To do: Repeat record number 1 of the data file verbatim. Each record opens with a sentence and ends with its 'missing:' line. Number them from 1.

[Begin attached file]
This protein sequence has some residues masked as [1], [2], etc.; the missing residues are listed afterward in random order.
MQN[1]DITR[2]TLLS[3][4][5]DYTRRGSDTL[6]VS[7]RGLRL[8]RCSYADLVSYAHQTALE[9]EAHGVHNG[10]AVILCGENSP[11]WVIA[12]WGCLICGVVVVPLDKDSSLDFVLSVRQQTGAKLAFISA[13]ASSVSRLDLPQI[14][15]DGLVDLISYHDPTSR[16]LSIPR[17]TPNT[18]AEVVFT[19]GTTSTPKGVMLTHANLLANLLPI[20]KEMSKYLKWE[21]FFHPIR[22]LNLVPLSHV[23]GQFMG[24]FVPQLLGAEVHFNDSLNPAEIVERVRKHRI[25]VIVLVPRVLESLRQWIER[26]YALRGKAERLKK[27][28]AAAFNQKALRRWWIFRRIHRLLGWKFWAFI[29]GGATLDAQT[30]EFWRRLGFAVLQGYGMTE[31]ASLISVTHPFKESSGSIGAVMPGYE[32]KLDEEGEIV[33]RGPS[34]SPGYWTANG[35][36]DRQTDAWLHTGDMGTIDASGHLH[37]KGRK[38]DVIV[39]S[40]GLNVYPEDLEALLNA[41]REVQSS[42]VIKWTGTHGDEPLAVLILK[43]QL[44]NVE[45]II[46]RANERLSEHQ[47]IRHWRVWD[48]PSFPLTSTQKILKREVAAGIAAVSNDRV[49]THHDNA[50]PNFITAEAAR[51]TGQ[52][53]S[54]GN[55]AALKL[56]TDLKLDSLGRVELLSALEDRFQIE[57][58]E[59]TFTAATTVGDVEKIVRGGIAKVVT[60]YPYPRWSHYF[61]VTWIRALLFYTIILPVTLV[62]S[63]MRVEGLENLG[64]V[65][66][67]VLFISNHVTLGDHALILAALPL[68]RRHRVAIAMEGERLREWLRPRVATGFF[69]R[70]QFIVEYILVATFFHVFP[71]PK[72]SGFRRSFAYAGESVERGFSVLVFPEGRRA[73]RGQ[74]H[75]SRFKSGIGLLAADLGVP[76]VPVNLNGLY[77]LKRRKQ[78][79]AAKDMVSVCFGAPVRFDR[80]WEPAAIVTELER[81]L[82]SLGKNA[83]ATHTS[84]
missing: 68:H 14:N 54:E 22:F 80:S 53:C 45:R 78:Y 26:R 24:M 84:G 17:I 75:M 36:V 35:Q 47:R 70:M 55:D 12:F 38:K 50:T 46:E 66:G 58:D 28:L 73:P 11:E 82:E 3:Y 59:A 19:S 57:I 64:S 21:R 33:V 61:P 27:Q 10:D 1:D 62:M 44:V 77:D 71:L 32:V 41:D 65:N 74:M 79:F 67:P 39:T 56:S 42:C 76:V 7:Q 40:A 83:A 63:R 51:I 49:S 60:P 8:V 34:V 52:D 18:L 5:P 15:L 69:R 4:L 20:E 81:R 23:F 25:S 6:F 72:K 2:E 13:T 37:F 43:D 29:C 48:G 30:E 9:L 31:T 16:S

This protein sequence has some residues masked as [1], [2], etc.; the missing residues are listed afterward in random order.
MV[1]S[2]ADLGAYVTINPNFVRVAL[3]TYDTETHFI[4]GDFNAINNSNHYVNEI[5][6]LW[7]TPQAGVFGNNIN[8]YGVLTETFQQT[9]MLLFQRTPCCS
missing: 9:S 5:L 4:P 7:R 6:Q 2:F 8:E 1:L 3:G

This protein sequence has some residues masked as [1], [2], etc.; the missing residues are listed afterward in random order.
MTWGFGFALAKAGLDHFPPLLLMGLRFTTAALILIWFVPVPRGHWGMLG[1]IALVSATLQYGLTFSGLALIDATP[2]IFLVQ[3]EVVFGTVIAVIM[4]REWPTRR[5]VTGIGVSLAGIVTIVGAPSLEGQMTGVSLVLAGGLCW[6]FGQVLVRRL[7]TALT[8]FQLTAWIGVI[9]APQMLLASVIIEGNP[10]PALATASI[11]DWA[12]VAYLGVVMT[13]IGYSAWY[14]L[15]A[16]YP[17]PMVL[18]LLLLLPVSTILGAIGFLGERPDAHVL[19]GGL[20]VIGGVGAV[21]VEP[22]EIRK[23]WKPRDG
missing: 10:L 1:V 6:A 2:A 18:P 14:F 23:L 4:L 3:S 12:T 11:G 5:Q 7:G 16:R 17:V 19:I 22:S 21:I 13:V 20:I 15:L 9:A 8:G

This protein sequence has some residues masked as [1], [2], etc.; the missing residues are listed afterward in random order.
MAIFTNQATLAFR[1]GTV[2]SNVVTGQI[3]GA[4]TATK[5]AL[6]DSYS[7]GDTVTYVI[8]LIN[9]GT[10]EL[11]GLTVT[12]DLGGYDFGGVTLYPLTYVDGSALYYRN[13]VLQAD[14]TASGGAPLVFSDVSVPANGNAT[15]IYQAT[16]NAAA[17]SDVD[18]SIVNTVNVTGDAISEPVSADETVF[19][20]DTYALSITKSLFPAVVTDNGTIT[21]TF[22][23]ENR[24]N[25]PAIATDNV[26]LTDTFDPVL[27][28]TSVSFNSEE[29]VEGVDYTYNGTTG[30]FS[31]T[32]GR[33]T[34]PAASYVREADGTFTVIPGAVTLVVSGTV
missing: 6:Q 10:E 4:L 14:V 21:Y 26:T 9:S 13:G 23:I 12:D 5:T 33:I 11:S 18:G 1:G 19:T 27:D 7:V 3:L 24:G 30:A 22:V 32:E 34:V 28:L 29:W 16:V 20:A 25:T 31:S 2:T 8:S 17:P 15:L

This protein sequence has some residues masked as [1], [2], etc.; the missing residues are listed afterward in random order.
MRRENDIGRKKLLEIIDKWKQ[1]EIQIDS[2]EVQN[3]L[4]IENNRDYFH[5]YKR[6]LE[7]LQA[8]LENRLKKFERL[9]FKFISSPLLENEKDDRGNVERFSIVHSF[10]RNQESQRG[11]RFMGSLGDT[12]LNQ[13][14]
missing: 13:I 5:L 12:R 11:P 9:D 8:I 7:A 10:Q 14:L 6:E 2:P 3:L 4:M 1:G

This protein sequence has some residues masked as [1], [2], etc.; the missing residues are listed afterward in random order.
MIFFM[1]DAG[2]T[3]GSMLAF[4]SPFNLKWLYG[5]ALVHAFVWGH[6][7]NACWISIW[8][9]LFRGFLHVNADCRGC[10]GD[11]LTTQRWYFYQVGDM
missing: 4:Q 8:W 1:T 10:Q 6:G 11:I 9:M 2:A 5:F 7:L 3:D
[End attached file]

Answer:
This protein sequence has some residues masked as [1], [2], etc.; the missing residues are listed afterward in random order.
MQN[1]DITR[2]TLLS[3][4][5]DYTRRGSDTL[6]VS[7]RGLRL[8]RCSYADLVSYAHQTALE[9]EAHGVHNG[10]AVILCGENSP[11]WVIA[12]WGCLICGVVVVPLDKDSSLDFVLSVRQQTGAKLAFISA[13]ASSVSRLDLPQI[14][15]DGLVDLISYHDPTSR[16]LSIPR[17]TPNT[18]AEVVFT[19]GTTSTPKGVMLTHANLLANLLPI[20]KEMSKYLKWE[21]FFHPIR[22]LNLVPLSHV[23]GQFMG[24]FVPQLLGAEVHFNDSLNPAEIVERVRKHRI[25]VIVLVPRVLESLRQWIER[26]YALRGKAERLKK[27][28]AAAFNQKALRRWWIFRRIHRLLGWKFWAFI[29]GGATLDAQT[30]EFWRRLGFAVLQGYGMTE[31]ASLISVTHPFKESSGSIGAVMPGYE[32]KLDEEGEIV[33]RGPS[34]SPGYWTANG[35][36]DRQTDAWLHTGDMGTIDASGHLH[37]KGRK[38]DVIV[39]S[40]GLNVYPEDLEALLNA[41]REVQSS[42]VIKWTGTHGDEPLAVLILK[43]QL[44]NVE[45]II[46]RANERLSEHQ[47]IRHWRVWD[48]PSFPLTSTQKILKREVAAGIAAVSNDRV[49]THHDNA[50]PNFITAEAAR[51]TGQ[52][53]S[54]GN[55]AALKL[56]TDLKLDSLGRVELLSALEDRFQIE[57][58]E[59]TFTAATTVGDVEKIVRGGIAKVVT[60]YPYPRWSHYF[61]VTWIRALLFYTIILPVTLV[62]S[63]MRVEGLENLG[64]V[65][66][67]VLFISNHVTLGDHALILAALPL[68]RRHRVAIAMEGERLREWLRPRVATGFF[69]R[70]QFIVEYILVATFFHVFP[71]PK[72]SGFRRSFAYAGESVERGFSVLVFPEGRRA[73]RGQ[74]H[75]SRFKSGIGLLAADLGVP[76]VPVNLNGLY[77]LKRRKQ[78][79]AAKDMVSVCFGAPVRFDR[80]WEPAAIVTELER[81]L[82]SLGKNA[83]ATHTS[84]
missing: 68:H 14:N 54:E 22:F 80:S 53:C 45:R 78:Y 26:R 24:M 84:G 17:I 75:M 36:V 35:Q 47:R 70:M 55:D 12:F 38:K 50:T 46:E 66:G 58:D 28:L 73:P 11:E 82:E 3:Y 59:A 19:S 57:I 64:S 21:R 33:V 61:P 27:Q 10:D 1:D 62:M 44:V 77:D 71:L 32:V 41:D 65:N 74:M 79:F 67:P 39:T 56:S 42:C 76:V 7:Q 40:A 83:A 63:R 51:I 49:S 60:P 8:V 34:V 52:D 18:L 5:P 15:L 69:R 4:L 20:E 81:R 23:F 25:S 6:F 72:K 2:E 13:T 37:F 43:D 29:C 48:G 30:E 9:L 31:T 16:S